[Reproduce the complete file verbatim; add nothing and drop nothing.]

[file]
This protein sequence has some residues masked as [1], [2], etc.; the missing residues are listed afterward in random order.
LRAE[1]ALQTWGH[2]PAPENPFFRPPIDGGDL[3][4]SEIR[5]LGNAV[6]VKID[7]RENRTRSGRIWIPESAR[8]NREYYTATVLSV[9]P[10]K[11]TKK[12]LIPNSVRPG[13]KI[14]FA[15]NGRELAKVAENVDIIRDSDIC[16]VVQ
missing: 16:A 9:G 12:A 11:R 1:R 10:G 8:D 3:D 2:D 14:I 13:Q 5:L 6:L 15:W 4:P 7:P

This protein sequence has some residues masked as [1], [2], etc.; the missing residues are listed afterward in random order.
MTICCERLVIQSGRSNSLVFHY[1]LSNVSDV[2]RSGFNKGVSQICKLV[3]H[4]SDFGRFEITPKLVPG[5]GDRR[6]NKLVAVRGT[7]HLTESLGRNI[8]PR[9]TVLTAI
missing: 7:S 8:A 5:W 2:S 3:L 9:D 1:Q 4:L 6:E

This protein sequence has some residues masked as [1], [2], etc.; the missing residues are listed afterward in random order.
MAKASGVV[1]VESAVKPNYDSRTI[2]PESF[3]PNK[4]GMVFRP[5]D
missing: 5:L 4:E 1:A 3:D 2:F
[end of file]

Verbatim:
This protein sequence has some residues masked as [1], [2], etc.; the missing residues are listed afterward in random order.
LRAE[1]ALQTWGH[2]PAPENPFFRPPIDGGDL[3][4]SEIR[5]LGNAV[6]VKID[7]RENRTRSGRIWIPESAR[8]NREYYTATVLSV[9]P[10]K[11]TKK[12]LIPNSVRPG[13]KI[14]FA[15]NGRELAKVAENVDIIRDSDIC[16]VVQ
missing: 16:A 9:G 12:A 11:R 1:R 10:G 8:D 3:D 2:D 14:I 13:Q 5:L 6:L 15:W 4:P 7:P

This protein sequence has some residues masked as [1], [2], etc.; the missing residues are listed afterward in random order.
MTICCERLVIQSGRSNSLVFHY[1]LSNVSDV[2]RSGFNKGVSQICKLV[3]H[4]SDFGRFEITPKLVPG[5]GDRR[6]NKLVAVRGT[7]HLTESLGRNI[8]PR[9]TVLTAI
missing: 7:S 8:A 5:W 2:S 3:L 9:D 1:Q 4:L 6:E

This protein sequence has some residues masked as [1], [2], etc.; the missing residues are listed afterward in random order.
MAKASGVV[1]VESAVKPNYDSRTI[2]PESF[3]PNK[4]GMVFRP[5]D
missing: 5:L 4:E 1:A 3:D 2:F